Moscow to Leningrad
We stayed in Moscow for three days then set out for Leningrad via Kalinin and Novgorod Novgorod has a glorious medieval Kremlin.
I had the biggest and most pleasant surprise of my artistic life at the entrance to the St. Sophia cathedral, inside the Kremlin. It had the most amazingly beautiful (for me) bronze doors. I had never heard of them. If only I had had time to draw I would have been in my element.
The bronze doors of St. Sophia Cathedral.
It is unusual to come across such a treasure, normally I have seen pictures in books of all the great works of art before I see the real thing. I’ve never forgotten how thrilling it was to see them. A short way across the meadows surrounding the Kremlin was a very wide languid river with a small monastery on the banks. it was like a sad remnant of old Russia. (WHO WOULD HAVE THOUGHT THEN THAT THERE WOULD BE A RESURGENCE OF RELIGION)
The camp site in Leningrad was about 30 kilometres outside the town in a pleasant pine wood by the sea.
Leningrad camp site, all tents with wooden floors, camp beds and electricity .
From a colour slide. The girls cleaning the mini bus. Whilst we were there a couple of Australian guys repaired the faulty start motor.
Up to that point we still had no idea whether we were going to be welcome at our link school but when we got to the site there was a telephone message waiting for us inviting us to go to the school the next day. The next day was the first day of their new term and on the way we noticed children carrying flowers, it is customary to give them to the teachers on the first day of term.
They made us feel very welcome but they kept asking who is your leader. We didn’t think in that way at all. They are much more formal than we are and think in terms of official groups and an organised hierarchy. They asked us what we would like to do during our stay. As a specialist language school all their lessons are taught in English from the very beginning. They planned a programme for the whole of our time there and took us wherever we wanted to go releasing some of their students to go with us.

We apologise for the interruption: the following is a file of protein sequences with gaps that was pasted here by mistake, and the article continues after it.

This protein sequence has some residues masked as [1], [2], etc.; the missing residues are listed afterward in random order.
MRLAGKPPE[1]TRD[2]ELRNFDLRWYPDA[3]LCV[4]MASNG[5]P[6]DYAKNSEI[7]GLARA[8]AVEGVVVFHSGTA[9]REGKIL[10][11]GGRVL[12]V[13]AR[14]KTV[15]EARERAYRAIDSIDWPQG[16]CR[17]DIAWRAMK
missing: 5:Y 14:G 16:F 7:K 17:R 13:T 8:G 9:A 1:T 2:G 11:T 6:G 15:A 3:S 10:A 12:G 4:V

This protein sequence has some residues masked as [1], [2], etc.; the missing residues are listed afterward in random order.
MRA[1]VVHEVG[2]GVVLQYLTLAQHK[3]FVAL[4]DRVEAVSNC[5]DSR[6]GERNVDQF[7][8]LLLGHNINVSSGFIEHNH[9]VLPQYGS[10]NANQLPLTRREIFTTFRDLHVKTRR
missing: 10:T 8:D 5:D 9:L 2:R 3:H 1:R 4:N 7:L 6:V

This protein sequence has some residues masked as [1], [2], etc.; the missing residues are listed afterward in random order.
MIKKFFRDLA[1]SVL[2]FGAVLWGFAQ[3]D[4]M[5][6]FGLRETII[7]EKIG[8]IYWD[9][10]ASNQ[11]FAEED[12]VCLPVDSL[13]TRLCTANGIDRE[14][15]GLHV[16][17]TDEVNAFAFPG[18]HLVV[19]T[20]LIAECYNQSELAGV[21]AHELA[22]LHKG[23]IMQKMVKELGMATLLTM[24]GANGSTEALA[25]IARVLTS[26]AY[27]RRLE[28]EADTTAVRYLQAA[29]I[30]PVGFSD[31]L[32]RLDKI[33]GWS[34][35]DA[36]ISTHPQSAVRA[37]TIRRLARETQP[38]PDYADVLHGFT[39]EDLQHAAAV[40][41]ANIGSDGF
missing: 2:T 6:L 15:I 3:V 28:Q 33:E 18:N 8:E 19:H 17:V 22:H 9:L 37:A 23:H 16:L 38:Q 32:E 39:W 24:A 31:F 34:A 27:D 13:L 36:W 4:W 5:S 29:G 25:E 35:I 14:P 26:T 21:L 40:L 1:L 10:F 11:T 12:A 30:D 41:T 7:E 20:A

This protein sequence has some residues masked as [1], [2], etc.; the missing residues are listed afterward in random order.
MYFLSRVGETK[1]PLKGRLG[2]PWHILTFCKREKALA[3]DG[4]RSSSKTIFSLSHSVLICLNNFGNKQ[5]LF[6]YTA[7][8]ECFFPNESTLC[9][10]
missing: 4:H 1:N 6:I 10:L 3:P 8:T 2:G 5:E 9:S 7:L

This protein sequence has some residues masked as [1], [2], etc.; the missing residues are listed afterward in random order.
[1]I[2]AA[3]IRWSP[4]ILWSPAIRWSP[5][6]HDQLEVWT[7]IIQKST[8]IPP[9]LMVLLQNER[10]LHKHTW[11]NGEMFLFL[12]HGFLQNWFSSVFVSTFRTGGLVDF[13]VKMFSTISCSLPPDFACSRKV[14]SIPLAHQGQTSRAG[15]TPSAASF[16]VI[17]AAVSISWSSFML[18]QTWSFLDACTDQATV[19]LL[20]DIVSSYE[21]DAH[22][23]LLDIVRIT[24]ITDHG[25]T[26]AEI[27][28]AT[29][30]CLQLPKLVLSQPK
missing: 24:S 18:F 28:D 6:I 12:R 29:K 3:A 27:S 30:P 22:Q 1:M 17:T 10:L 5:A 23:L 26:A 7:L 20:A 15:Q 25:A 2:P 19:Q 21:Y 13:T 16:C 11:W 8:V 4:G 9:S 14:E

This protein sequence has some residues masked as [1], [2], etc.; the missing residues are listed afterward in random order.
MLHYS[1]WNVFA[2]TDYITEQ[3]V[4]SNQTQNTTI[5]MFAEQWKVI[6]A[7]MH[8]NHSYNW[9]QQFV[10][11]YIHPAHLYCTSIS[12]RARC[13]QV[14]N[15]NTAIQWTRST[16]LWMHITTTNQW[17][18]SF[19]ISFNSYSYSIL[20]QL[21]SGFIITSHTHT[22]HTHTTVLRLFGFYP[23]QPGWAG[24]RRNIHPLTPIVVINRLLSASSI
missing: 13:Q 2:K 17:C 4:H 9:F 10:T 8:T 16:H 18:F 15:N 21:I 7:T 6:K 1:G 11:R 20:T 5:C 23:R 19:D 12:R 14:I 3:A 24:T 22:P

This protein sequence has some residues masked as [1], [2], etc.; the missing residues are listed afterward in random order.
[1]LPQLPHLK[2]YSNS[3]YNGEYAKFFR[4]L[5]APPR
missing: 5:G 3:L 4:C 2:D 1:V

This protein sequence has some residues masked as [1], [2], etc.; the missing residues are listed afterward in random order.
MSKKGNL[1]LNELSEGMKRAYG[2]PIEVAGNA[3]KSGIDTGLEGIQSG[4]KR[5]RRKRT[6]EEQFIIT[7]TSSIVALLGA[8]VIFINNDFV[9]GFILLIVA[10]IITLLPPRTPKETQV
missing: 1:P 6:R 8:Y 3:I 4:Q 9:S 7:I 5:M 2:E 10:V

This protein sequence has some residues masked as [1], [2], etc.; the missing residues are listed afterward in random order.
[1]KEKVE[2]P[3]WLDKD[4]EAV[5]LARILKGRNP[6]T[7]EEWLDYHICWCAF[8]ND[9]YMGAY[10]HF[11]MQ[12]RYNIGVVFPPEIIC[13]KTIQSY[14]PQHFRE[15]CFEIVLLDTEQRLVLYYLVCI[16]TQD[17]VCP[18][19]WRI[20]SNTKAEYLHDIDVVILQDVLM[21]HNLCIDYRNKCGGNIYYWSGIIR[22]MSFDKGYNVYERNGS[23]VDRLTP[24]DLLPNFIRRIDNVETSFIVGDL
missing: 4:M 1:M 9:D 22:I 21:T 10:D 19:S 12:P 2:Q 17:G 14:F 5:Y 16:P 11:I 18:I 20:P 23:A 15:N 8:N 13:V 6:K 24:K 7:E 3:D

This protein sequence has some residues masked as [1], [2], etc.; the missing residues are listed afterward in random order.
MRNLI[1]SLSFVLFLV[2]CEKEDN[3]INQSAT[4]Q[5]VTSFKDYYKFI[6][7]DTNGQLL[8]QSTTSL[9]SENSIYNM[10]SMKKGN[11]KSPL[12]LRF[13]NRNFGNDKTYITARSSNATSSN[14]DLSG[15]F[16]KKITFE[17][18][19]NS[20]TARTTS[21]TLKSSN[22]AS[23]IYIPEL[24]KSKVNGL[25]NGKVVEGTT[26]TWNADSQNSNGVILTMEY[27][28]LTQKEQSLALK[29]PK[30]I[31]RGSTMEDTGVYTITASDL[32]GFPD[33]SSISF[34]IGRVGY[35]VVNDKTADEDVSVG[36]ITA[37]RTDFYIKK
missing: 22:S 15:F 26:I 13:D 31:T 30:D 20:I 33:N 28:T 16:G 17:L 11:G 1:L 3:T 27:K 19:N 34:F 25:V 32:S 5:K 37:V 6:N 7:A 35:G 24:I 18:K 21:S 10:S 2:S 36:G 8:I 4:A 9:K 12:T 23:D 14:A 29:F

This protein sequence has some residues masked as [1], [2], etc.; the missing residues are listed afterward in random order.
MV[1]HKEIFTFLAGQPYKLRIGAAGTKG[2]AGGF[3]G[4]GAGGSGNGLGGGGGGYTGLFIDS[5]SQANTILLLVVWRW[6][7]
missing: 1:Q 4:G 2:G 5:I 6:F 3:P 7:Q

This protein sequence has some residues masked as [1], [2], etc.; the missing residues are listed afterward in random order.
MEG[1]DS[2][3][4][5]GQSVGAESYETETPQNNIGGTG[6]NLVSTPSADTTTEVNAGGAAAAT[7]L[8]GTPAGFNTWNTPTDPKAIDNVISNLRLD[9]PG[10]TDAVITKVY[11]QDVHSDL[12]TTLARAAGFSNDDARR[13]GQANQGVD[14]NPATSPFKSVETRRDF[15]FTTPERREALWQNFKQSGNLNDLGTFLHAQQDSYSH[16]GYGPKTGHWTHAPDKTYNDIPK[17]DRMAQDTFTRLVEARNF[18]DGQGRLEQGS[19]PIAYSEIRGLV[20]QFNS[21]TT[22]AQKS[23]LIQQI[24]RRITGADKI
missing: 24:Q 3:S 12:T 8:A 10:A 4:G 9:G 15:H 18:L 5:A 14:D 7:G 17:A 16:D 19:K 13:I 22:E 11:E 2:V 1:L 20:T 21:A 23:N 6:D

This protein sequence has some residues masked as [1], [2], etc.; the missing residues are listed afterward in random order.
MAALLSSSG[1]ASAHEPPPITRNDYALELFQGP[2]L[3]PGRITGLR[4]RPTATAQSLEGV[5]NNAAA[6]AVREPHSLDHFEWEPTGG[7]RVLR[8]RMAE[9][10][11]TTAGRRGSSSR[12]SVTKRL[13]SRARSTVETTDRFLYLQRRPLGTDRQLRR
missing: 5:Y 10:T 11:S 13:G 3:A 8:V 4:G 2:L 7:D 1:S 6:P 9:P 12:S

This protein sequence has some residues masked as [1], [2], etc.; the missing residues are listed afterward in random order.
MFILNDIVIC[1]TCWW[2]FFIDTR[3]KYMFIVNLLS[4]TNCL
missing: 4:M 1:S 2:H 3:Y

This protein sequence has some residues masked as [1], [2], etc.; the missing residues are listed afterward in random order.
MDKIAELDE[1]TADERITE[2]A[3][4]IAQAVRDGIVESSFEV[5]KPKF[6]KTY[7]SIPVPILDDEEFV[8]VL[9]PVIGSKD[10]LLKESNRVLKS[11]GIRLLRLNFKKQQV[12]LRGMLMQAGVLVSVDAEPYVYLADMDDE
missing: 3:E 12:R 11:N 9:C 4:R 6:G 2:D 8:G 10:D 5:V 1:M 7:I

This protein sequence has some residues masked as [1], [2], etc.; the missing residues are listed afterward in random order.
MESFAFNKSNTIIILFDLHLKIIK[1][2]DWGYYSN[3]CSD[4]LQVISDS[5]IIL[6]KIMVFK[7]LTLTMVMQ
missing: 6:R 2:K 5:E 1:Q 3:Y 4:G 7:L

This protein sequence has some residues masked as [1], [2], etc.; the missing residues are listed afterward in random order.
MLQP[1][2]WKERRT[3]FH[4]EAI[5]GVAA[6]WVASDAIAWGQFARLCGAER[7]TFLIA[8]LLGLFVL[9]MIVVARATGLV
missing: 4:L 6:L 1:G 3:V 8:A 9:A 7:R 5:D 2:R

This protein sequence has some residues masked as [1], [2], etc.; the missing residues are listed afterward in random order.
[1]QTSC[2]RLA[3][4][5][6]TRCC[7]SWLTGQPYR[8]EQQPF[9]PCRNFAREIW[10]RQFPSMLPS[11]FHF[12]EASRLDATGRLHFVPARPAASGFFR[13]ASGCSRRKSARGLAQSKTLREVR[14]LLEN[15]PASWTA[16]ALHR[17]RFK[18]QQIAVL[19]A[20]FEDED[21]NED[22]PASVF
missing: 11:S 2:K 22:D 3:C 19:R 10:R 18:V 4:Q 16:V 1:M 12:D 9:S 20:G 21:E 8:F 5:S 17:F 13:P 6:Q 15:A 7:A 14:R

Firstly we spent a day in the school. The school was very drab both inside and outside. There were no pictures on the walls except for the inevitable photos and busts of Lenin. The school rules were inscribed in the entrance hall. The whole place was painted in cream and dark brown. There were 800 children aged from 7 to 18, I have no idea how they chose them. Although the school was so old fashioned in feeling there was a great respect for learning and all the children were well mannered and easy to get along with. All the girls and boys uniforms were more or less the same throughout Russia. Our girls were horrified by the uniform, it was a white pinafore with ruffles on the shoulders and underneath a black high necked blouse with white lace at the throat and at the bottom of the sleeves. It is actually a very sexy provocative uniform. A lot of them wore a huge bow in their hair. The boys wear black suits.
If they were Pioneers, official young communists, they could wear their red neckerchief. The lessons put us to shame, we went to English lessons where they were discussing Shakespeare and reading poetry. Their main problem was getting the accent and intonation right, because of course they had no opportunity to talk with native speakers of the language. I always find it amusing when idioms come up…’let the cat out of the bag’ ‘raining cats and dogs’. We are so used to using them in our everyday speech that we never think how strange they must sound to outsiders. They have to be learnt whilst we grow up with them from childhood.
Leningrad is quite the most beautiful city that I have ever seen, built on a great number of islands so the waterways were rather like Amsterdam. There were more great palaces to the acre that you can ever imagine, no wonder that there was a revolution. The Russians really look after their old buildings and take great care to keep them in excellent repair and well painted (with the exception of some churches). It’s remarkable when you think that the siege of Leningrad was just over twenty years ago (written in 1967) The damage from the war was totally dreadful. We went to the Hermitage, the building is breathtaking in it’s magnificence, as are the fabulous collection of icons. The Winter Palace and Hermitage collection.
I went to the art gallery on my own it was was full of the Social Realists as I had expected but tucked away on the very top floor I found what I had come to see the Matisse ‘Dancers’.
I was surprised by how many other good quality Post Impressionist paintings they had. I was the only one on the top floor and there weren’t that number of people in the main galleries. (FLASH FORWARD TO SEVEN YEARS AGO WHEN I WENT BACK TO ST.PETERSBURG. THE MATISSE AND THE IMPRESSIONISTS AND POST IMPRESSIONISTS ARE NOW ON THE MAIN FLOORS AND IT IS IMPOSSIBLE TO SEE THEM AS THERE ARE SO MANY PEOPLE!)
The next day we went with our school children guides to see the Peterhof Palace with the splendid gardens going down to the River Neva. The whole landscape is set off by the imaginative fountains (including some joke ones that suddenly come on as an unsuspecting visitor is passing). It was interesting to see ordinary Russian families, sailors and country people all enjoying their day out in the well kept gardens. Lots of just married couples come here to have their photographs taken. The palace at the top of the slope was gilded so brightly that it shone in the sunshine. On the way back we all went to a fair before we took our guides back to their school.
Peterhof from a colour slide. Peterhof fountains.